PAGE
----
If the professional with seat in Romania seises the Romanian court and he/she claims the unfairness of the clause designating the competent court, the court will rule using the provisions of art. 1203 Romanian Civil Code. According to its provisions, the clauses conferring jurisdiction are qualified by the law as unusual clauses, with a special regime: „arbitration clauses or clauses derogating from the jurisdiction of the courts have no effect, unless they are expressly accepted, in writing, by the other party „. To be validly concluded, the clauses relating to the choice of competent authority for dispute resolution must be expressly accepted by the adherent, i.e. the service recipient; acceptance through a click-wrap procedure is not sufficient. Accordingly, if the clause is not expressly accepted, the court will declare it unwritten or void, depending on its own interpretation and will remove it from the adhesion contract. Then, the court declares itself competent and will settle the dispute on the merits.

 

CONCLUSIONS

The effectiveness of the clauses on competent jurisdiction and applicable law in transnational electronic contract of adhesion depends on the quality of the contracting parties and on the place where the service provider is established. When one of the contracting parties (the adherent) is a consumer such clauses are likely to be considered unfair and, therefore, not to be able to produce any effect; they will be replaced by the provisions designated by Private International Law rules of the forum. This possibility is based on consumer protection legislation.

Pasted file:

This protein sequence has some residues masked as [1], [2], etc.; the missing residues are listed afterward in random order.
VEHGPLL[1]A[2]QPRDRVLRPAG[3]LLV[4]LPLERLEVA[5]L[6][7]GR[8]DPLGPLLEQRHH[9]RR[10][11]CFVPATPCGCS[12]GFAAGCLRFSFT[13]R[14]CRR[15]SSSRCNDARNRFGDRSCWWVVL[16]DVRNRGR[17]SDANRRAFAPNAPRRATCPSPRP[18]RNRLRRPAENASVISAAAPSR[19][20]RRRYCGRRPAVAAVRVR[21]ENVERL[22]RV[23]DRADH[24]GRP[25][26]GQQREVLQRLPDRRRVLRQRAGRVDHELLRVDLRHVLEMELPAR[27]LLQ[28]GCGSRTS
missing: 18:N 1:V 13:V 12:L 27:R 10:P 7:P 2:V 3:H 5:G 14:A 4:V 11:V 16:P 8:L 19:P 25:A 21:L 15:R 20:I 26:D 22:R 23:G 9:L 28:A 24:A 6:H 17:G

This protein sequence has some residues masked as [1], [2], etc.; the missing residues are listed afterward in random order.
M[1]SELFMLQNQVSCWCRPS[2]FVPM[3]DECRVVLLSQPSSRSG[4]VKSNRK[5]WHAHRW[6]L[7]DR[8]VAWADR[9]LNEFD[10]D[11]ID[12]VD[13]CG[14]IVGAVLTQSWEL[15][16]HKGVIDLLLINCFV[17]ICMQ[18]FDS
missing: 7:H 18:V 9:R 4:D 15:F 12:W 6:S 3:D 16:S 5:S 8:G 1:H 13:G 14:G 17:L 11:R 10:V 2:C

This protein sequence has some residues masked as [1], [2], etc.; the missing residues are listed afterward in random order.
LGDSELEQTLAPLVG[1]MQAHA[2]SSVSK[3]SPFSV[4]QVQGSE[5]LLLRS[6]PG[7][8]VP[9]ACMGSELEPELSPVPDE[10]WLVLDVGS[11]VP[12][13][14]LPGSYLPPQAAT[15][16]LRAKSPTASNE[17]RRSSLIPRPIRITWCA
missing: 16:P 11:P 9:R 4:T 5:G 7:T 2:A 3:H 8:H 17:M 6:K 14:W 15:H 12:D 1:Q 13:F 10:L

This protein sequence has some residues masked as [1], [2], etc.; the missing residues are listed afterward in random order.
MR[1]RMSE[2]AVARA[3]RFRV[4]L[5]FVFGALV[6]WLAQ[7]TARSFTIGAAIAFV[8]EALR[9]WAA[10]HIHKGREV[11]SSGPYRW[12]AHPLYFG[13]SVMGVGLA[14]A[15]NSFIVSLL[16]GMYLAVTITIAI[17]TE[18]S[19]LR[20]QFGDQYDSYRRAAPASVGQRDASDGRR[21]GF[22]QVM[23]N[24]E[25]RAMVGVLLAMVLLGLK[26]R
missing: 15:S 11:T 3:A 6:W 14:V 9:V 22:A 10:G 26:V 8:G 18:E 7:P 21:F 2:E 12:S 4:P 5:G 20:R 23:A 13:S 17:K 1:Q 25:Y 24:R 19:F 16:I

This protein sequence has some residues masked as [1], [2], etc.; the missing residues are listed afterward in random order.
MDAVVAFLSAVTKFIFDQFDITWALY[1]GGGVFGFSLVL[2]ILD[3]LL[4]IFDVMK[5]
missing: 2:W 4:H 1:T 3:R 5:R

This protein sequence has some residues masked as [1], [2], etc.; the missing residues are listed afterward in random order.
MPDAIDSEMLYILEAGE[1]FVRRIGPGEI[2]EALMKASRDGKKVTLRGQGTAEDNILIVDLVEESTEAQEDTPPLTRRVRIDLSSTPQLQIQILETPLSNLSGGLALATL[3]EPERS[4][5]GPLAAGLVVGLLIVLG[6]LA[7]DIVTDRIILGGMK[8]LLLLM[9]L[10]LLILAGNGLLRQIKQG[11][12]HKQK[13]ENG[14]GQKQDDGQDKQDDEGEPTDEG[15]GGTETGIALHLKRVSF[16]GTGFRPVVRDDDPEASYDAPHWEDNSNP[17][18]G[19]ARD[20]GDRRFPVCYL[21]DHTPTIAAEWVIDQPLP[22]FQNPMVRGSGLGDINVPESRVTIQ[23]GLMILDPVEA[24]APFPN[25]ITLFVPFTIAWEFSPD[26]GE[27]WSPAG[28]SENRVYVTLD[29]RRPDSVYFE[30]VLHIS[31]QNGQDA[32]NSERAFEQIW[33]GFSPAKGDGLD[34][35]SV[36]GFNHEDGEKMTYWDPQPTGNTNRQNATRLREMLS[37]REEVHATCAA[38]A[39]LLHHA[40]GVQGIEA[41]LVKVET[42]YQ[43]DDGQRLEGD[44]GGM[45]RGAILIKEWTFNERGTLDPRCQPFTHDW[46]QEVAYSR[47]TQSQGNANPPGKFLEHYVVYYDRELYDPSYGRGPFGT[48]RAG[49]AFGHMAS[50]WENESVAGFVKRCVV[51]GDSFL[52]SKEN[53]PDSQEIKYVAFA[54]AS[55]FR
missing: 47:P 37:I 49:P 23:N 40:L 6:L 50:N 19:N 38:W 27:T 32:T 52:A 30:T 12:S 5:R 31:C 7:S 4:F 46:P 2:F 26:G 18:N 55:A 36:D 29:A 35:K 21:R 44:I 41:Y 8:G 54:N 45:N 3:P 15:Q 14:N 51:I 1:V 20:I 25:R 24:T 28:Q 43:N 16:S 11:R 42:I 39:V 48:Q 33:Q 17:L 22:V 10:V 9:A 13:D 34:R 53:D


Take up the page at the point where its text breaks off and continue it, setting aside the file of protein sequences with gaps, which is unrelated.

If the contracting parties are professionals, regardless the case in which one of them acts as adherent and is therefore in a position of inferiority to the stipulant, the contract clauses are, usually, effective. The possibility to rely on and obtain a qualification of a jurisdiction clause or applicable law clause as unfair is relatively low and would have its basis (in the Romanian law) on the art. 1203 Civil Code.

 

REFERENCES

Ungureanu, C.T., 2015 – Electronic contract, in „Dreptul” no. 9/2015, p. 158

Pommier, J.C., 1992 – Principe d’autonomie et loi du contrat en droit international privé conventionnel, Editions Economica, Paris.

Bogdan, M., 2012 – Concise Introduction to EU Private International Law, European Law Publishing, Groningen.

***, 2015 – https://www.google.com/intl/ en_uk/ policies/ terms/regional.html, last consulted on the 27th of December.

***, 2015 – The judgment is available online at: http://www.juritel.com/Ldj_html-1599.html, last consulted on the 10th of December.

*** – https://www.uakron.edu/dotAsset/728194.pdf

 

THE EFFECTIVENESS OF CERTAIN CONTRACTUAL CLAUSES IN A TRANSNATIONAL ELECTRONIC CONTRACT OF ADHESION was last modified: iunie 7th, 2016 by Carmen Tamara Ungureanu